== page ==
Forrester: self-driving to make global economy “unrecognizable” by 2035

Self-driving vehicles will remarkably change the global economy in less than 20 years, heavily impacting government, insurance, media, security, logistics, and the automotive industry.

That’s according to a new report by Forrester researchers Laura Koetzle and Carlton A. Doty.

Forrester believes that even though more rides will take place every day in 2035, the amount of cars on the road or parked will decrease dramatically. In a large, congested city like London, five percent of the passenger cars will supposedly be needed.

Automakers will look at high definition audio, video, and partnerships with Netflix, Disney, and Spotify as ways of selling the experience, instead of the ‘driving experience’, which BMW, Mercedes, and other premium automakers market heavily.

Cars will become so cheap to run, with electric models becoming the standard, that “large employers will subsidize self-driving commuter services” and entertainment corporations will use self-driving cars as an extension of the travel experience. Forrester uses Disney as an example, picking up the customer and starting their experience in the car.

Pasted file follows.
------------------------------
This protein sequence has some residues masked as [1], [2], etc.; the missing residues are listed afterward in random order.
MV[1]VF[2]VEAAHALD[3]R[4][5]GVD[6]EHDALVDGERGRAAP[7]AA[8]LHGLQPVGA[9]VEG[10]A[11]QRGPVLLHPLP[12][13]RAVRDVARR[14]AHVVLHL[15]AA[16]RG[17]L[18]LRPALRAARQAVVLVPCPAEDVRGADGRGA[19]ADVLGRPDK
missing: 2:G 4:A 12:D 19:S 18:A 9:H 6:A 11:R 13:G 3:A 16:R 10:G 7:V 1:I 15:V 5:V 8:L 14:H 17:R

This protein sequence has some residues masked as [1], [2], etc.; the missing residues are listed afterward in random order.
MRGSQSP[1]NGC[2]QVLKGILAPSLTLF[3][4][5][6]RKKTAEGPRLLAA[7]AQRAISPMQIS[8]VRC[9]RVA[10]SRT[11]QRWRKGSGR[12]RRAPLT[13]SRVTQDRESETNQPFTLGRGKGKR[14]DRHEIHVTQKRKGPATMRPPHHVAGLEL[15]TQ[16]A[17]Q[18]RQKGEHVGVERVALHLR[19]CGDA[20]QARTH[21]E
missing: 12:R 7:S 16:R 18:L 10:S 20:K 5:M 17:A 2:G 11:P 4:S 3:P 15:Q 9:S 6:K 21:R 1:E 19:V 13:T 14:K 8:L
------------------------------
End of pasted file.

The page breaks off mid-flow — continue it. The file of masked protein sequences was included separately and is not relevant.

Insurance rates to rise?

Insurance is expected to rise slightly in the semi-autonomous stage, but rates will begin to reduce as self-driving cars become ubiquitous in major cities. As that happens, the government will need to invest heavily into road infrastructure, according to Forrester, to prepare for self-driving cars.

See Also: Waymo could be a $70 billion business, says Morgan Stanley

Forrester sees Tesla’s future as the company that sells batteries and energy to automakers, not as a builder of electric cars. In the report, it projects that Tesla will one day surpass ExxonMobil’s market cap, which would make it one of the most valuable companies in the world.

Most of the report tries to paint an optimistic view of the future, although adverts subsidizing a ride, an inability to drive anywhere in the country without getting questioned, and a loss of more than a million jobs in the logistics industry could sound terrible, depending on your job and love of driving.

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